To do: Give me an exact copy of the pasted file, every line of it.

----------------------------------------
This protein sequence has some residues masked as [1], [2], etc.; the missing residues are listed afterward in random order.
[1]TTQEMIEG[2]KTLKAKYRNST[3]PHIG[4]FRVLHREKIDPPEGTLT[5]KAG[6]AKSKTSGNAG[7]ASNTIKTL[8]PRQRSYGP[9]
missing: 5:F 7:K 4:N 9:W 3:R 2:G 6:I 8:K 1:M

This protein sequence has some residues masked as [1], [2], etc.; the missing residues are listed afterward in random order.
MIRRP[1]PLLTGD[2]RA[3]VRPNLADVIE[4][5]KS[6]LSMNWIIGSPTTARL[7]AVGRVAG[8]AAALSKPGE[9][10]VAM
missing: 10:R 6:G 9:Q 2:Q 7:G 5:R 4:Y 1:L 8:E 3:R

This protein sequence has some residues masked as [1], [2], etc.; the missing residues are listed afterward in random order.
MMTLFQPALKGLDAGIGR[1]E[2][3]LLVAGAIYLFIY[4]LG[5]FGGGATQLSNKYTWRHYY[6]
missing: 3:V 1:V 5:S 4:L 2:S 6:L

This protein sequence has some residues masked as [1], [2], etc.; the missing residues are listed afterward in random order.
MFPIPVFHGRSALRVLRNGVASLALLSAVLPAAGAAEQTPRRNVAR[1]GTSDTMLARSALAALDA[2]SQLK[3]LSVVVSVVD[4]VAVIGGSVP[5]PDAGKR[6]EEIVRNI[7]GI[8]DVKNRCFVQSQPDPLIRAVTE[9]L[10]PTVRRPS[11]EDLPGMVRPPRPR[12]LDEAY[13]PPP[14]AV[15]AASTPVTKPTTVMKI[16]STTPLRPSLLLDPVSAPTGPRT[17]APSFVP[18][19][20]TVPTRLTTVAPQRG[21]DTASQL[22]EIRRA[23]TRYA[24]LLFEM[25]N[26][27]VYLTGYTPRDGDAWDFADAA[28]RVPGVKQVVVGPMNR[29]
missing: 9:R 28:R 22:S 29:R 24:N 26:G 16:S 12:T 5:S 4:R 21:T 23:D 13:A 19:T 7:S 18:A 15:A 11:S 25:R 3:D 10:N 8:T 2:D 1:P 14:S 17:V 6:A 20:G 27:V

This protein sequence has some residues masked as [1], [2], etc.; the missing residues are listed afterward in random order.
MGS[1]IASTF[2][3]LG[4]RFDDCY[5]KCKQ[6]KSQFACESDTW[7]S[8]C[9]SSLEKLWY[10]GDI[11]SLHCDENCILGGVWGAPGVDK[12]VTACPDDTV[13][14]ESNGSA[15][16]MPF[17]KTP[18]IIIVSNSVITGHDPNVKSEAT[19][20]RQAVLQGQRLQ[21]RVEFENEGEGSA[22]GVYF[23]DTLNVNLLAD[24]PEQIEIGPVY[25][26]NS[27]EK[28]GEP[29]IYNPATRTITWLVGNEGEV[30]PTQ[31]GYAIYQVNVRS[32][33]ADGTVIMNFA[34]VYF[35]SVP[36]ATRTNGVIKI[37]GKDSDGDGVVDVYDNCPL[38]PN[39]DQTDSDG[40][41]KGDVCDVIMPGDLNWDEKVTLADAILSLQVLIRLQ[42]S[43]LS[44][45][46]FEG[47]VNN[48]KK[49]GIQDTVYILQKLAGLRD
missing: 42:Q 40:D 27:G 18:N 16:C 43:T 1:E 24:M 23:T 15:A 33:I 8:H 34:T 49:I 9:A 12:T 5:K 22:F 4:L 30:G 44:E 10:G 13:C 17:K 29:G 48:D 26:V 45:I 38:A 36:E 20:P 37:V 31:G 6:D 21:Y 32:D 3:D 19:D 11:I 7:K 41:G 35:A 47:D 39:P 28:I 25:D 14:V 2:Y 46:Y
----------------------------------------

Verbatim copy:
This protein sequence has some residues masked as [1], [2], etc.; the missing residues are listed afterward in random order.
[1]TTQEMIEG[2]KTLKAKYRNST[3]PHIG[4]FRVLHREKIDPPEGTLT[5]KAG[6]AKSKTSGNAG[7]ASNTIKTL[8]PRQRSYGP[9]
missing: 5:F 7:K 4:N 9:W 3:R 2:G 6:I 8:K 1:M

This protein sequence has some residues masked as [1], [2], etc.; the missing residues are listed afterward in random order.
MIRRP[1]PLLTGD[2]RA[3]VRPNLADVIE[4][5]KS[6]LSMNWIIGSPTTARL[7]AVGRVAG[8]AAALSKPGE[9][10]VAM
missing: 10:R 6:G 9:Q 2:Q 7:G 5:R 4:Y 1:L 8:E 3:R

This protein sequence has some residues masked as [1], [2], etc.; the missing residues are listed afterward in random order.
MMTLFQPALKGLDAGIGR[1]E[2][3]LLVAGAIYLFIY[4]LG[5]FGGGATQLSNKYTWRHYY[6]
missing: 3:V 1:V 5:S 4:L 2:S 6:L

This protein sequence has some residues masked as [1], [2], etc.; the missing residues are listed afterward in random order.
MFPIPVFHGRSALRVLRNGVASLALLSAVLPAAGAAEQTPRRNVAR[1]GTSDTMLARSALAALDA[2]SQLK[3]LSVVVSVVD[4]VAVIGGSVP[5]PDAGKR[6]EEIVRNI[7]GI[8]DVKNRCFVQSQPDPLIRAVTE[9]L[10]PTVRRPS[11]EDLPGMVRPPRPR[12]LDEAY[13]PPP[14]AV[15]AASTPVTKPTTVMKI[16]STTPLRPSLLLDPVSAPTGPRT[17]APSFVP[18][19][20]TVPTRLTTVAPQRG[21]DTASQL[22]EIRRA[23]TRYA[24]LLFEM[25]N[26][27]VYLTGYTPRDGDAWDFADAA[28]RVPGVKQVVVGPMNR[29]
missing: 9:R 28:R 22:S 29:R 24:N 26:G 16:S 12:T 5:S 4:R 21:T 23:D 13:A 19:T 7:S 18:A 15:A 11:S 25:R 3:D 10:N 8:T 2:D 1:P 14:S 17:V 6:A 20:G 27:V

This protein sequence has some residues masked as [1], [2], etc.; the missing residues are listed afterward in random order.
MGS[1]IASTF[2][3]LG[4]RFDDCY[5]KCKQ[6]KSQFACESDTW[7]S[8]C[9]SSLEKLWY[10]GDI[11]SLHCDENCILGGVWGAPGVDK[12]VTACPDDTV[13][14]ESNGSA[15][16]MPF[17]KTP[18]IIIVSNSVITGHDPNVKSEAT[19][20]RQAVLQGQRLQ[21]RVEFENEGEGSA[22]GVYF[23]DTLNVNLLAD[24]PEQIEIGPVY[25][26]NS[27]EK[28]GEP[29]IYNPATRTITWLVGNEGEV[30]PTQ[31]GYAIYQVNVRS[32][33]ADGTVIMNFA[34]VYF[35]SVP[36]ATRTNGVIKI[37]GKDSDGDGVVDVYDNCPL[38]PN[39]DQTDSDG[40][41]KGDVCDVIMPGDLNWDEKVTLADAILSLQVLIRLQ[42]S[43]LS[44][45][46]FEG[47]VNN[48]KK[49]GIQDTVYILQKLAGLRD
missing: 42:Q 40:D 27:G 18:N 16:C 43:T 1:E 24:M 23:T 15:A 33:I 8:H 34:T 49:I 9:A 12:T 5:K 22:F 4:L 30:G 44:E 10:G 13:C 17:K 29:G 48:D 26:V 45:I 38:A 36:E 20:P 37:V 31:G 6:D 21:Y 32:D 3:D 19:D 11:I 7:K 41:G 35:A 47:D 39:P 28:I 25:D 14:V 2:Y 46:Y